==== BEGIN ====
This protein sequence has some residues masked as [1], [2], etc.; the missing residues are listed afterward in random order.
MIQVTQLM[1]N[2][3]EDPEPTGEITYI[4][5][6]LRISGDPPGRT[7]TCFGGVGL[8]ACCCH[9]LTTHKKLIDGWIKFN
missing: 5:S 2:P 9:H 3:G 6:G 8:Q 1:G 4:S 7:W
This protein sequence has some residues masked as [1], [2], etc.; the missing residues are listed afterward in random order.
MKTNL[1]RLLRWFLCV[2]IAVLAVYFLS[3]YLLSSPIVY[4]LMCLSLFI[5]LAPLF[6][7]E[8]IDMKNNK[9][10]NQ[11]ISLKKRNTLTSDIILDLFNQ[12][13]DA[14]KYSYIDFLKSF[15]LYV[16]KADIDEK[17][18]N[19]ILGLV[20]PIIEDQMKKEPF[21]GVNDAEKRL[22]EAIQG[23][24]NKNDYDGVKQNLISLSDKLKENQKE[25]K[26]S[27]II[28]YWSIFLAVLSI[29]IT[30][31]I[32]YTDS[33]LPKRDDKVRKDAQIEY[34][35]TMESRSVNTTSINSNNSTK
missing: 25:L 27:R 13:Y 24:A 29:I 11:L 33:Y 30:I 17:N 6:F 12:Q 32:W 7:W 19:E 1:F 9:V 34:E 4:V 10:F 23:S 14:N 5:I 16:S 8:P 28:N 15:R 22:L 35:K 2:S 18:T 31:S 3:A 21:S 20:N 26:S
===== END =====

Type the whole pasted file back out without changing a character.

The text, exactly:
This protein sequence has some residues masked as [1], [2], etc.; the missing residues are listed afterward in random order.
MIQVTQLM[1]N[2][3]EDPEPTGEITYI[4][5][6]LRISGDPPGRT[7]TCFGGVGL[8]ACCCH[9]LTTHKKLIDGWIKFN
missing: 5:S 2:P 9:H 3:G 6:G 8:Q 1:G 4:S 7:W
This protein sequence has some residues masked as [1], [2], etc.; the missing residues are listed afterward in random order.
MKTNL[1]RLLRWFLCV[2]IAVLAVYFLS[3]YLLSSPIVY[4]LMCLSLFI[5]LAPLF[6][7]E[8]IDMKNNK[9][10]NQ[11]ISLKKRNTLTSDIILDLFNQ[12][13]DA[14]KYSYIDFLKSF[15]LYV[16]KADIDEK[17][18]N[19]ILGLV[20]PIIEDQMKKEPF[21]GVNDAEKRL[22]EAIQG[23][24]NKNDYDGVKQNLISLSDKLKENQKE[25]K[26]S[27]II[28]YWSIFLAVLSI[29]IT[30][31]I[32]YTDS[33]LPKRDDKVRKDAQIEY[34][35]TMESRSVNTTSINSNNSTK
missing: 25:L 27:R 13:Y 24:A 29:I 11:L 33:Y 30:I 17:N 6:F 12:Q 32:W 7:W 19:E 1:F 9:V 34:E 4:V 10:F 23:S 14:N 5:I 16:S 8:P 28:N 15:R 22:L 35:K 2:S 18:T 31:S 3:A 21:S 20:N 26:S